In a break from my usual methods, I'm publishing this piece in draft form because I must put in the oven the turkey I should have put there two hours ago. So I may have miscounted, and I may have gone smarmy or sickly sweet, or I may have left out words or even (please, God, no) misspelled something. I shall return.
2 daughter's birthday./
3. She tells me/
5 she's thirty-eight years old. I/
8 have to do the math because it seems/
I won't have it, my girls so quickly women and I so/
21 quickly old. I inform her older sister that hereinout she will be perpetually forty and her sister perpetually thirty-seven. Those are/
34 trustworthy numbers, adult and yet youthful. Her sister, texting me, scoffs: "If I have to be in my forties, so does Jennifer," suggesting that sisterhood trumps motherhood.
My first view of her: the obstetrician/
55 and I miscommunicated; and I missed her birth. It was half an hour later when I opened my eyes to see beside the bed, in a clear plastic layette, an uncovered, naked baby girl, mouth wide open in a silent bellow, feet and hands waving madly, outraged and alone.We had spent many late nights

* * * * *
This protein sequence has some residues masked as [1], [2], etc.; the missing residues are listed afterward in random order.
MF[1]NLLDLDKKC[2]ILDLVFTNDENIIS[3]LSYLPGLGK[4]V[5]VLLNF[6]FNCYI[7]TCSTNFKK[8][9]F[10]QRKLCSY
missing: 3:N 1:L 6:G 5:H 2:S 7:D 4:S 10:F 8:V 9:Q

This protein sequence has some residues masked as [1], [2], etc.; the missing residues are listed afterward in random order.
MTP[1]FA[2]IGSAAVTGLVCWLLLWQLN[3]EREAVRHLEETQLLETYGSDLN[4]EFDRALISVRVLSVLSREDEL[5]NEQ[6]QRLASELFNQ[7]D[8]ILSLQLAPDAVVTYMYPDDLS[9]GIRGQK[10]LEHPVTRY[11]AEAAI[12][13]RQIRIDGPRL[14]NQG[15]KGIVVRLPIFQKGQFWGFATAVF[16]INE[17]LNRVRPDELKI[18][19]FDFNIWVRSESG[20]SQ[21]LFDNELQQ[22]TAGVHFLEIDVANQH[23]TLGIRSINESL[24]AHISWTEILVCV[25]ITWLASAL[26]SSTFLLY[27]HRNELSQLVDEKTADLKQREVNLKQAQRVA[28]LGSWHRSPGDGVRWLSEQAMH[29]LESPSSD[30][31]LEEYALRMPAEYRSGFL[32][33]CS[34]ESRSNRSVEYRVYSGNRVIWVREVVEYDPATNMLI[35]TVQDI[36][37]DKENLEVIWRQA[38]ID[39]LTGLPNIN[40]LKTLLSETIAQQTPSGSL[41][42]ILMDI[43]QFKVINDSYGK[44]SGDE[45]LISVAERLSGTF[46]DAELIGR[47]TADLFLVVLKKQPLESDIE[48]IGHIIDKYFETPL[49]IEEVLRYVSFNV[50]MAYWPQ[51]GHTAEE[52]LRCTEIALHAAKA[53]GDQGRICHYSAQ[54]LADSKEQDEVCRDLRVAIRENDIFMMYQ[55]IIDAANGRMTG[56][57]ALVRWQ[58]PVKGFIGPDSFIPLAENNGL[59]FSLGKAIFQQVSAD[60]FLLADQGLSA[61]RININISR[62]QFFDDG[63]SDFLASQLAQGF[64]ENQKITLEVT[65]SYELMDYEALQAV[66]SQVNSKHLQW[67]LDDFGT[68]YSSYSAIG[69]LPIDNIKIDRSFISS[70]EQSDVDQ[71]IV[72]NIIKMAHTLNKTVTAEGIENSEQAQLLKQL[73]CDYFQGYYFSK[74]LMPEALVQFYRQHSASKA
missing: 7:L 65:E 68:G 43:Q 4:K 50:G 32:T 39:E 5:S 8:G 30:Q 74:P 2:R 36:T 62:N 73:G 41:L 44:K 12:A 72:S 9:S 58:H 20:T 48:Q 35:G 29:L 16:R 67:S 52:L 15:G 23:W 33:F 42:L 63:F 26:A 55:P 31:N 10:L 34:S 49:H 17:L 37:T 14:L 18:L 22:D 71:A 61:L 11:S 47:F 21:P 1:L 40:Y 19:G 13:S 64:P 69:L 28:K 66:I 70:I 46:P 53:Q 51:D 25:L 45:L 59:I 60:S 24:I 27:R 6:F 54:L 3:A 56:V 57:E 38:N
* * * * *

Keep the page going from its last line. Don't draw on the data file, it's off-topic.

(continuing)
89 together, this girl and I, back in the day before ultrasound. A mystery baby. I referred to her as Waldo Ann for fun, and before she was born I'd lie on my side, pull the curtain back with my left hand and observe the stars, as she rocked and rolled and hiccuped contentedly. Later I would call to her ("Jennnnniferrrrr!) to see with me every brilliant sunset. She's done the same with her sons since they were toddlers. Sometimes she calls me, excitedly, to describe her personal sky.
by Mary Cartledgehayes